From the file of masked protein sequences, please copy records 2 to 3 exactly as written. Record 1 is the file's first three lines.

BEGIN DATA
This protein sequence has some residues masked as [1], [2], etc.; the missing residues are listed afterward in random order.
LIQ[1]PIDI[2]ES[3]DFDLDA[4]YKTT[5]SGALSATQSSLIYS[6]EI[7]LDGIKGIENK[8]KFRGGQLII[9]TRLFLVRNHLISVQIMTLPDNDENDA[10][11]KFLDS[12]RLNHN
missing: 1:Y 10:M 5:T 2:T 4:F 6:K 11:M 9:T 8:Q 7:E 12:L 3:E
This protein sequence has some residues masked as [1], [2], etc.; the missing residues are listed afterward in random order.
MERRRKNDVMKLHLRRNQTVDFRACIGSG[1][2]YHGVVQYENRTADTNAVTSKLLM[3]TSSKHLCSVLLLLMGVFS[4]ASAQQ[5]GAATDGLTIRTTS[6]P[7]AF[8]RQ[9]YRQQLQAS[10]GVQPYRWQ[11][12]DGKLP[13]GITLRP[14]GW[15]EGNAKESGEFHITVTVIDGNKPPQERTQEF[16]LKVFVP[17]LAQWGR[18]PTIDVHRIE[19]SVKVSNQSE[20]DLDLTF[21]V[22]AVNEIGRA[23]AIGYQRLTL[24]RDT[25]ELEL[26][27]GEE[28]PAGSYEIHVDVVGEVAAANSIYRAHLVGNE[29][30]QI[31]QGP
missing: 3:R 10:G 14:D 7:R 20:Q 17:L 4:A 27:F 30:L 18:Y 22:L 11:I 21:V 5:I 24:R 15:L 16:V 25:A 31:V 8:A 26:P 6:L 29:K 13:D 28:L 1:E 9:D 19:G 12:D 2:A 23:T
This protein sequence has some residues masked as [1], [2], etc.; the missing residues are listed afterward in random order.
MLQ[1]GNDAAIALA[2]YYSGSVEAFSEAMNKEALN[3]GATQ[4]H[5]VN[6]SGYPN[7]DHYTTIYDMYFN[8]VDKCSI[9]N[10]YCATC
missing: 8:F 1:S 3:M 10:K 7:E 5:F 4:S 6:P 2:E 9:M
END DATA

This protein sequence has some residues masked as [1], [2], etc.; the missing residues are listed afterward in random order.
MERRRKNDVMKLHLRRNQTVDFRACIGSG[1][2]YHGVVQYENRTADTNAVTSKLLM[3]TSSKHLCSVLLLLMGVFS[4]ASAQQ[5]GAATDGLTIRTTS[6]P[7]AF[8]RQ[9]YRQQLQAS[10]GVQPYRWQ[11][12]DGKLP[13]GITLRP[14]GW[15]EGNAKESGEFHITVTVIDGNKPPQERTQEF[16]LKVFVP[17]LAQWGR[18]PTIDVHRIE[19]SVKVSNQSE[20]DLDLTF[21]V[22]AVNEIGRA[23]AIGYQRLTL[24]RDT[25]ELEL[26][27]GEE[28]PAGSYEIHVDVVGEVAAANSIYRAHLVGNE[29][30]QI[31]QGP
missing: 3:R 10:G 14:D 7:R 20:Q 17:L 4:A 27:F 30:L 18:Y 22:L 11:I 21:V 5:I 24:R 15:L 16:V 25:A 31:V 8:A 26:P 6:L 29:K 13:D 28:L 1:E 9:D 19:G 12:D 2:A 23:T
This protein sequence has some residues masked as [1], [2], etc.; the missing residues are listed afterward in random order.
MLQ[1]GNDAAIALA[2]YYSGSVEAFSEAMNKEALN[3]GATQ[4]H[5]VN[6]SGYPN[7]DHYTTIYDMYFN[8]VDKCSI[9]N[10]YCATC
missing: 8:F 1:S 3:M 10:K 7:E 5:F 4:S 6:P 2:E 9:M